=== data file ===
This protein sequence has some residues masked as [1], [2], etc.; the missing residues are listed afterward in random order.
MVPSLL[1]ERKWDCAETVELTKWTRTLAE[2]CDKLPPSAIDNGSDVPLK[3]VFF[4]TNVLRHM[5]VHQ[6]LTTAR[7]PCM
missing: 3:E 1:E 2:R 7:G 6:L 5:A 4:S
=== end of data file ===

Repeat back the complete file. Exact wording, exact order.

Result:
This protein sequence has some residues masked as [1], [2], etc.; the missing residues are listed afterward in random order.
MVPSLL[1]ERKWDCAETVELTKWTRTLAE[2]CDKLPPSAIDNGSDVPLK[3]VFF[4]TNVLRHM[5]VHQ[6]LTTAR[7]PCM
missing: 3:E 1:E 2:R 7:G 6:L 5:A 4:S